I walk through the cemetery alone. My feet tread lightly along the broken path that winds its way through the tombstones. Tree roots have broken through the old concrete in some places, making it dangerous to walk without looking down. Above me, in my peripheral vision, the sky is cloudy and gray, promising rain. I shiver at the chill in the air, and try my hardest not to imagine the bodies buried just beneath the surface on either side of my path, even though I can still see the mounds in front of some of the headstones. The crows constantly cawing from the surrounding trees do not help my feelings of unease; nor do the various statues, staring down at me with stony, mournful eyes. To get my mind off of Alfred Hitchcock, I focus my attention not on the mounds beneath the stones, but on the words carved into the stones. Hundreds of names and dates flash before my eyes and weave their way in and out of my consciousness. I am amazed at the dates on some of them, which go all the way back to the 18th century. I wonder what their lives were like. Who were they? What dreams did they have? What goals did they pursue? What disappointment, sorrow, love and joy did they experience before death brought them to this place, to be buried in the ground and forgotten? I read some of their epitaphs and try to imagine what these words say about the person whose name that takes up half of the stone. "No shadows yonder, all light and song." "He touched many lives, and left with each of them a small part of himself." "Swing open the golden gate, and let the victor in." "Resting." Truth be told, I am not sure what to make of most of them; they just seem like hasty words printed in stone, and many of them are repeats of one another. Some of them are beautiful, though, and tug lightly at my heart.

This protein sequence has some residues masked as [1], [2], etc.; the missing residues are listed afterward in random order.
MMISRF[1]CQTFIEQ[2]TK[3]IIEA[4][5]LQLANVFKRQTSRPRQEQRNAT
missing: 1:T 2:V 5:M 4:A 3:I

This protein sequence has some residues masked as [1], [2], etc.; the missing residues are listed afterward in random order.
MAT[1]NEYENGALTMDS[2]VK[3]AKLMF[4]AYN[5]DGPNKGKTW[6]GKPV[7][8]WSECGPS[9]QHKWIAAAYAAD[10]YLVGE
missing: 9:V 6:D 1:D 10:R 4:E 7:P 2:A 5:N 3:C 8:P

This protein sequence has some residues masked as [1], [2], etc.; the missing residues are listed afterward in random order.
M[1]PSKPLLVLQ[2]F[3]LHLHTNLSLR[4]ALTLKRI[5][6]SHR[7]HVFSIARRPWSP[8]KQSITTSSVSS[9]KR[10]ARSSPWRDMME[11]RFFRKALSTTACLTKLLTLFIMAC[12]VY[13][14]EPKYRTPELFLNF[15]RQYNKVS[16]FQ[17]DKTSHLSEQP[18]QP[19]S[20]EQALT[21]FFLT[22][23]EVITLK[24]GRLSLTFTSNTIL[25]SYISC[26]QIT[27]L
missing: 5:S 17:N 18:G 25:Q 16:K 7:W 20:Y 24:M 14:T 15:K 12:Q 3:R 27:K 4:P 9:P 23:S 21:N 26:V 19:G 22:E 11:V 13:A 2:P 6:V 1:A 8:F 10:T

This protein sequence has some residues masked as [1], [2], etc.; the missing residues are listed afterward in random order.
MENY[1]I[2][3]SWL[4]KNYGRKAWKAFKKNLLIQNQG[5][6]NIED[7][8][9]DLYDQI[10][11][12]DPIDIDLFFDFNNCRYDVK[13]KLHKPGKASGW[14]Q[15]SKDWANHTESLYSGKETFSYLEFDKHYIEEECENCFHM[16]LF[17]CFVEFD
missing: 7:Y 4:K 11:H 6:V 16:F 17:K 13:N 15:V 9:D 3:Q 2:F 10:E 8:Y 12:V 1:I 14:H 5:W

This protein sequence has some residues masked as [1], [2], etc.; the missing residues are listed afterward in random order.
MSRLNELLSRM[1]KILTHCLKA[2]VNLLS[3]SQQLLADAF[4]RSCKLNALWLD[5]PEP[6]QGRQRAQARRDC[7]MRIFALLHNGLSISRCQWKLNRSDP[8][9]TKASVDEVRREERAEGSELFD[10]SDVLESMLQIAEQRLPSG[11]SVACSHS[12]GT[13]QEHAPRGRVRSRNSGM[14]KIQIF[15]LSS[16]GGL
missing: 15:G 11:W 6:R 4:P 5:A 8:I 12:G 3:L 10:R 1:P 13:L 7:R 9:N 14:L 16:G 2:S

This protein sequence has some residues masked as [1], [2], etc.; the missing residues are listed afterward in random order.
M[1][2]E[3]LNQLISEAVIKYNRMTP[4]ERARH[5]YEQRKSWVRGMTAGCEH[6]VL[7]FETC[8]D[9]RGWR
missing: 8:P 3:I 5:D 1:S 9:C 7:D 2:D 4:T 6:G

A cemetery is a place of death. It is the sacred ground where the shells of those who were once living are put away and buried, out of sight, under the ground. Those who dwell there will never think another thought. They will never feel another emotion. Their cold hands will never again move to smooth a fevered brow, chop firewood, or write a story. Their pale lips will never again part in song or discussion or confession of love. Their still feet will never again tread the paths of this earth. They are dead. There is no life in them, in these humanoid shells.
And yet, in the midst of this death, there is life. There is the grass, strong and sturdy and refusing to die, even in the cold weather. There are the trees, tall and intimidating, speaking sorrowful stories of all that they have seen in their sad realm, and yet blooming and coming vibrantly alive each new spring. There are the crows, which, harbingers of death though they are, still live. And there is me, a young woman just starting out in life, winding my way among the tombstones. I seem awfully out of place, as the light of life burns brightly in me. I think thoughts and feel emotions. My hands swing freely by my sides. A song slips through my pink lips. My feet move along the path with ease. I am alive.
Death, robed and hooded, stalks through the fields of this world; he reaps as he goes and takes from the earth those who were once living. Death is strong and all-consuming. There is no living thing which cannot be touched by it. And yet even death must yield to Life;.
"Jesus said to her, ‘I am the Resurrection and the Life. Whoever believes in me, though he die, yet shall he live, and everyone who lives and believes in me shall never die…’" John 11:25